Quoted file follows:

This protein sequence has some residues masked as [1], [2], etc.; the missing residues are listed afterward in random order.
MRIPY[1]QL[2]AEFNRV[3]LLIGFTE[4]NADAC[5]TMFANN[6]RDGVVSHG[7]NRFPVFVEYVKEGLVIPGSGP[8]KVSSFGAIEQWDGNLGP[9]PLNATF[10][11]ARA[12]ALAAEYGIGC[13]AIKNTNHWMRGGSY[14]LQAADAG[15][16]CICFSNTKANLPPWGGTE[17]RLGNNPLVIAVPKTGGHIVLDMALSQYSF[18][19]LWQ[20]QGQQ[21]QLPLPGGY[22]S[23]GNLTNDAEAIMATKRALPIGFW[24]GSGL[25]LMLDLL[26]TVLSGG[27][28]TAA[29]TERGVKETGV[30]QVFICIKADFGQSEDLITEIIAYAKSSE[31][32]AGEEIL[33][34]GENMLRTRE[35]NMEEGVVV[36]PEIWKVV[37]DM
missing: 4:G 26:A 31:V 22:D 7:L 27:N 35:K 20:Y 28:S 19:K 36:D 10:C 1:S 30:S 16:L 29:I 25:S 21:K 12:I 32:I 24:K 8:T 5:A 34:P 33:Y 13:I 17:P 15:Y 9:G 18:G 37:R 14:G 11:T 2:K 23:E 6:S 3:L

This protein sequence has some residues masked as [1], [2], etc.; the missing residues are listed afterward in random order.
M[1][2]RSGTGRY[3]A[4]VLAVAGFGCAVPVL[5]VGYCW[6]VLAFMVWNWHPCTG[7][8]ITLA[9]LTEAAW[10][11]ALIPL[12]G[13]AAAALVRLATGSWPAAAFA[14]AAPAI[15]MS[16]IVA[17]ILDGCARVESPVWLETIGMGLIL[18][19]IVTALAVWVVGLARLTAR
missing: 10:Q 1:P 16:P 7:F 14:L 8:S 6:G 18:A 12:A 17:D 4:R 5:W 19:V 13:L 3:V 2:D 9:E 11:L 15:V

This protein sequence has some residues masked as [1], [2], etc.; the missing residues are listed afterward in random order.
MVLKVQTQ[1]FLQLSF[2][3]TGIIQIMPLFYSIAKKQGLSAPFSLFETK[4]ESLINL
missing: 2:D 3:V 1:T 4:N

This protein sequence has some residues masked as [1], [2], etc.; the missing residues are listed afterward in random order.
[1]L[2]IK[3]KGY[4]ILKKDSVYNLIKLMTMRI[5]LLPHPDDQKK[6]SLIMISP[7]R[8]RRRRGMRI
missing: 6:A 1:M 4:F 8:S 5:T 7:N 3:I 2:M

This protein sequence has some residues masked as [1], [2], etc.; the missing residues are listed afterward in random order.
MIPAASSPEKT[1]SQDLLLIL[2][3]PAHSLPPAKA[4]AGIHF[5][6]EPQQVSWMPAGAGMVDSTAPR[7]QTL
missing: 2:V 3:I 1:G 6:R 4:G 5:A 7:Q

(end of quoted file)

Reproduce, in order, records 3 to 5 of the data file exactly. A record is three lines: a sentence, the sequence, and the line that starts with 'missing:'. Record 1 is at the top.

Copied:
This protein sequence has some residues masked as [1], [2], etc.; the missing residues are listed afterward in random order.
MVLKVQTQ[1]FLQLSF[2][3]TGIIQIMPLFYSIAKKQGLSAPFSLFETK[4]ESLINL
missing: 2:D 3:V 1:T 4:N

This protein sequence has some residues masked as [1], [2], etc.; the missing residues are listed afterward in random order.
[1]L[2]IK[3]KGY[4]ILKKDSVYNLIKLMTMRI[5]LLPHPDDQKK[6]SLIMISP[7]R[8]RRRRGMRI
missing: 6:A 1:M 4:F 8:S 5:T 7:N 3:I 2:M

This protein sequence has some residues masked as [1], [2], etc.; the missing residues are listed afterward in random order.
MIPAASSPEKT[1]SQDLLLIL[2][3]PAHSLPPAKA[4]AGIHF[5][6]EPQQVSWMPAGAGMVDSTAPR[7]QTL
missing: 2:V 3:I 1:G 6:R 4:G 5:A 7:Q